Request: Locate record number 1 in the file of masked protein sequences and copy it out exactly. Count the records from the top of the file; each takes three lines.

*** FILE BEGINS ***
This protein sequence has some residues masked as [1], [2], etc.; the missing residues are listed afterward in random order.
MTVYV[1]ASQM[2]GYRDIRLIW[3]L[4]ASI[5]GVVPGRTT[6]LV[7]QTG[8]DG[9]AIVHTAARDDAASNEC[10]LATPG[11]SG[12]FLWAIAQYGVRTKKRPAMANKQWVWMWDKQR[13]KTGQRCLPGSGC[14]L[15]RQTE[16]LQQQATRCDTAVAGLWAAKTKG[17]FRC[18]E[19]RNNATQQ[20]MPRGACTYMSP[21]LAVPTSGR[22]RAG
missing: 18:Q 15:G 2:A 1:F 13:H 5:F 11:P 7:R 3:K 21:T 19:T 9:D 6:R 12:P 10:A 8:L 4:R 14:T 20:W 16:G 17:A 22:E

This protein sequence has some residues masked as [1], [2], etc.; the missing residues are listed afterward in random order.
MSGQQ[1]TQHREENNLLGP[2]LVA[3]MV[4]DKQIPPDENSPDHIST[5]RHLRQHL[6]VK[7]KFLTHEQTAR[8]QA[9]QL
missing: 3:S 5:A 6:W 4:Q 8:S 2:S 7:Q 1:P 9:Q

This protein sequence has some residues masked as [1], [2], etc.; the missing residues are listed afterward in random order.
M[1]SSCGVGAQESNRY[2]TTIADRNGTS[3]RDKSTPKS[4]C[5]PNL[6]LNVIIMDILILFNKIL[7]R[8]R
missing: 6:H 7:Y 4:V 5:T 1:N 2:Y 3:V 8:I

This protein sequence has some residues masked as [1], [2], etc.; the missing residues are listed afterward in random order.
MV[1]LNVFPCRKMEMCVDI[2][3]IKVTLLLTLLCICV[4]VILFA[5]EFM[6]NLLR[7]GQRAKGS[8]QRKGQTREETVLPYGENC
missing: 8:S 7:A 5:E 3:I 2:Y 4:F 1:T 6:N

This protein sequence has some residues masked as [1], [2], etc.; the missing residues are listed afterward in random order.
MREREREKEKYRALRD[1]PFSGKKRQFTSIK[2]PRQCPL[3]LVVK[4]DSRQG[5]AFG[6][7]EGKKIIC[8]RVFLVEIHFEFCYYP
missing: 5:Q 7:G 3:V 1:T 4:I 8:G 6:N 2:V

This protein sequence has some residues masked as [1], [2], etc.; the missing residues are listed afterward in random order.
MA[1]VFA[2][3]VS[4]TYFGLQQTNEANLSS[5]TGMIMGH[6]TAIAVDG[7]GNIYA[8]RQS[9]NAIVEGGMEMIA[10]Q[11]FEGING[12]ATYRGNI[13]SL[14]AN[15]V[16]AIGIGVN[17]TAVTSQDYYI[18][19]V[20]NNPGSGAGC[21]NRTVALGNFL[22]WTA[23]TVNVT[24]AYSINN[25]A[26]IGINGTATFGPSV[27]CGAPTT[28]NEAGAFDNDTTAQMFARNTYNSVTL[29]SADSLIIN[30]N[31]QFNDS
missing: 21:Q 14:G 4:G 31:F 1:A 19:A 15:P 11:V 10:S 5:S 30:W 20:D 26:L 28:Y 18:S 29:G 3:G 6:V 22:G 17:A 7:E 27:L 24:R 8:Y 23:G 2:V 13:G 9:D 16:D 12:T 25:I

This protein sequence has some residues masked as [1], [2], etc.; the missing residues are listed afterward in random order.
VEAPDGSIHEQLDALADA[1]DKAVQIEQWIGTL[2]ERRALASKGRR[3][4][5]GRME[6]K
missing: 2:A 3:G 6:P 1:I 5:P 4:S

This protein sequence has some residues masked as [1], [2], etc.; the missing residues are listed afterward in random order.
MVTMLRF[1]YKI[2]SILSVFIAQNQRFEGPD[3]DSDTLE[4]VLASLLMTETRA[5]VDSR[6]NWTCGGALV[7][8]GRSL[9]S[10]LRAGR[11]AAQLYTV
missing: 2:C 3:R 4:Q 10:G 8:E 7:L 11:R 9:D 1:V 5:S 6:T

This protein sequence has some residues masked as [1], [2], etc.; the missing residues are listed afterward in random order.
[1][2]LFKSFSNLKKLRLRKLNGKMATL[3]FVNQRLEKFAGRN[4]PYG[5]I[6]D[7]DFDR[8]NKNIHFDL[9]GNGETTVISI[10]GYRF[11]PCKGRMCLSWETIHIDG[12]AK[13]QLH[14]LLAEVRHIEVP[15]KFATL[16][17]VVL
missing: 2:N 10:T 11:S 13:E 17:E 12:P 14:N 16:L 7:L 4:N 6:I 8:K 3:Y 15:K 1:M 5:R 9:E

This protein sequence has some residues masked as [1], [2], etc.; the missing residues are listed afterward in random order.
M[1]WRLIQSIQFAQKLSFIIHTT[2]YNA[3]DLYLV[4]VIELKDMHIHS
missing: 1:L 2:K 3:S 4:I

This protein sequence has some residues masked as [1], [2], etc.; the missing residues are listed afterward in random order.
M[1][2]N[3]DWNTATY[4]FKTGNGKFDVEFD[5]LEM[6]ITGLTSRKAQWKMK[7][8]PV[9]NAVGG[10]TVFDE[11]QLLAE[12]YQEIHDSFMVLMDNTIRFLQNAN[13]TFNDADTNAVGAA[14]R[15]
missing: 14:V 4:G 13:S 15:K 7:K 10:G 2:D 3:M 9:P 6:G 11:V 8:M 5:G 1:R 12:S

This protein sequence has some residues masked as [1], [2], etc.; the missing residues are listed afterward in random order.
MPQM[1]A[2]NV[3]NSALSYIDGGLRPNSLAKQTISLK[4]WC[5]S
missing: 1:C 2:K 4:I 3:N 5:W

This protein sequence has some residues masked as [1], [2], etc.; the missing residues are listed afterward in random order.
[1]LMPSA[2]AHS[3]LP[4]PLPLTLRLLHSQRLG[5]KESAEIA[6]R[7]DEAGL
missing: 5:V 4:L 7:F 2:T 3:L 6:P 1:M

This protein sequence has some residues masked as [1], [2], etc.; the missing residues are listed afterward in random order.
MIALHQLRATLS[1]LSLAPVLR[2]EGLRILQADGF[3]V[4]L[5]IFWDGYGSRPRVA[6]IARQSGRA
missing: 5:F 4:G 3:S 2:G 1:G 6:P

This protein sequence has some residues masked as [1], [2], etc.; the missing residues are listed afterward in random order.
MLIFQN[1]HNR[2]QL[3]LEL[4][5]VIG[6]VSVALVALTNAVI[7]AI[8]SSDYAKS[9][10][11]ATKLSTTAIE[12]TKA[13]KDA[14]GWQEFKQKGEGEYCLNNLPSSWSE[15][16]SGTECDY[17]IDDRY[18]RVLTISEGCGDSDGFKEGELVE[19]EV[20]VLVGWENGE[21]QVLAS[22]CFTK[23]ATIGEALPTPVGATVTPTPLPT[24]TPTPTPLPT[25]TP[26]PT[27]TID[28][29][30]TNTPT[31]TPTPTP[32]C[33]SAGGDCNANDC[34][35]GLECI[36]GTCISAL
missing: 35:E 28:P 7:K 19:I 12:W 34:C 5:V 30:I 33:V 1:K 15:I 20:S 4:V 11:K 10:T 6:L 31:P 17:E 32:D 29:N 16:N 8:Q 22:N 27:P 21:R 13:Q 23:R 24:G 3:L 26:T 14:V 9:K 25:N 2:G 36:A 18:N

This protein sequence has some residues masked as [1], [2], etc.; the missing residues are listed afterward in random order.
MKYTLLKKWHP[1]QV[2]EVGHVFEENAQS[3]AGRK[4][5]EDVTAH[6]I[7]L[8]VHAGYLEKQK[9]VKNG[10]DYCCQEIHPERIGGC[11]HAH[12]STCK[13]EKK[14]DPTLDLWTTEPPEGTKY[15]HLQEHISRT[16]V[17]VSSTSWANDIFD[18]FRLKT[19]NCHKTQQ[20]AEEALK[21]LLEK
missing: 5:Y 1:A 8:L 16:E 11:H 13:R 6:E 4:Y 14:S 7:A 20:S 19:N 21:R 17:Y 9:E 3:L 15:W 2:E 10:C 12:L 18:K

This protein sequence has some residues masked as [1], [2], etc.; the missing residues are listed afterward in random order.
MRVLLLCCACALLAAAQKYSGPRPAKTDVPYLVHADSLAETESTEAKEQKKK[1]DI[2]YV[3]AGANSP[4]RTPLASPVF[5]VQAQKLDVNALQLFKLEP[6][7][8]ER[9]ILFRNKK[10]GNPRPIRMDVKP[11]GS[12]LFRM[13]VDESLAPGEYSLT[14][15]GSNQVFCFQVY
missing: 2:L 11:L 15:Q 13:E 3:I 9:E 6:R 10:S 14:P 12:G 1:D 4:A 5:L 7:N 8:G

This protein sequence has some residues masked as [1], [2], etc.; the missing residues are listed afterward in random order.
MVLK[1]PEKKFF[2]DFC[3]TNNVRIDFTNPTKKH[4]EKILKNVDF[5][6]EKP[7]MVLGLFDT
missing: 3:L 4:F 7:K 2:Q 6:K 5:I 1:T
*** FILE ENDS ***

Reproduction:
This protein sequence has some residues masked as [1], [2], etc.; the missing residues are listed afterward in random order.
MTVYV[1]ASQM[2]GYRDIRLIW[3]L[4]ASI[5]GVVPGRTT[6]LV[7]QTG[8]DG[9]AIVHTAARDDAASNEC[10]LATPG[11]SG[12]FLWAIAQYGVRTKKRPAMANKQWVWMWDKQR[13]KTGQRCLPGSGC[14]L[15]RQTE[16]LQQQATRCDTAVAGLWAAKTKG[17]FRC[18]E[19]RNNATQQ[20]MPRGACTYMSP[21]LAVPTSGR[22]RAG
missing: 18:Q 15:G 2:A 1:F 13:H 5:F 11:P 7:R 3:K 21:T 19:T 9:D 6:R 12:P 10:A 8:L 4:R 14:T 20:W 16:G 17:A 22:E